August 05, 2007 going public...Why ?

Mashable mentioned that accoona is going public. It says...
Most of Accoona’s revenue comes from its e-commerce business, which operates in North America. It’s online lead generation and search engine services are used in the US, Europe and China. Its search technology was hailed as a viable competitor to other major search engines such as Google, when it launched its Internet service a few years ago. Accoona’s attempt at differentiation is that of its semantic search, incorporating the meaning of words into your queries, allow you to further filter your search results based on your highlighted keywords, and will revise information in real time, offering relevant data such as fax and phone numbers, addresses, etc. for particular information you look up.

My question is... why ? The site itself looks unpleasant to visit, slow to search and has at least a few implementation bugs at least. On top of that I found the advertisements annoying to look at and the search filtering idea, though great, wasn't really implemented in an intuitive way.
Now, all that doesn't really matter if the "AI" part of search was any good. I tried to search for two simple things and compared it with google.

  • How high is mount everest ?

  • Which is the second highest mountain ?

For both of these results, google was spot on... and Accoona's AI based search required Real Intelligence on my part to find the right answer. The other problem is that SuperTarget's 6 filter catagories are insufficient to cover various topics a user could be searching on.

But thats just me talking about it after using the site for 2 minutes.

Interestingly Accoona also runs this website which might be where it really makes money. But its not clear if this website uses any of the AI infrastructure Accoona is investing on.

Update: John Battlelle has an update on According to him this company does more than what meets the eye. But its still not clear why they have all the smoke and mirrors. Also checkout paidContent and the full S-1 filed with SEC is here.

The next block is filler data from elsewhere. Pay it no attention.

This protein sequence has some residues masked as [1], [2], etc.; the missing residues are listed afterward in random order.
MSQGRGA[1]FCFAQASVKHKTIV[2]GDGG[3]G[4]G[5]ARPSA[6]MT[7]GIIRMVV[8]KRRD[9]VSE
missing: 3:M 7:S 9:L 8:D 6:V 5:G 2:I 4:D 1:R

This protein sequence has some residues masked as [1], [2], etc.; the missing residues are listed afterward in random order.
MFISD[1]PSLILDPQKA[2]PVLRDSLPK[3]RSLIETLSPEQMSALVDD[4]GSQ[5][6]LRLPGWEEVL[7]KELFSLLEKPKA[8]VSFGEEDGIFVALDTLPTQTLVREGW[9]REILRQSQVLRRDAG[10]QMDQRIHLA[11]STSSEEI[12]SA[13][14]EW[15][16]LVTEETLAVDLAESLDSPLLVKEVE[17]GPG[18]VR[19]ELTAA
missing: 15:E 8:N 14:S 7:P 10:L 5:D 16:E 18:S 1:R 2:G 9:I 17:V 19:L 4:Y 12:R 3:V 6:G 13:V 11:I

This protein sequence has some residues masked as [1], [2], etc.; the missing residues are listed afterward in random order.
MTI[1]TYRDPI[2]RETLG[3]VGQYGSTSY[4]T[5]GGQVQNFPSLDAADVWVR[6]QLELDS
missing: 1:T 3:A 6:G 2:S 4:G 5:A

"We are an Internet company engaged in three primary business lines — online-based lead generation, online search in the United States, Europe and China, and e-commerce consumer electronics retailing. Our services assist our users in finding the products, services and information they want, obtaining competitive pricing and making informed buying decisions. We use our expertise in technology, marketing and management to support and create efficiencies across our business lines, which are organized primarily into the following sectors:
• Online-based lead generation — We developed and operate ExchangePlaceTM, which we believe is one of the first U.S. online-based marketplaces that enables consumers to obtain offers from as many as four providers of services in which they are interested and allows providers to bid for the opportunity to contact qualified consumers, or leads, (i.e., those meeting the providers’ criteria), across a range of vertical markets. We believe that these leads are more valuable to providers because of the greater likelihood they will result in sales, thereby resulting in increased returns on investment, or ROI, for those providers.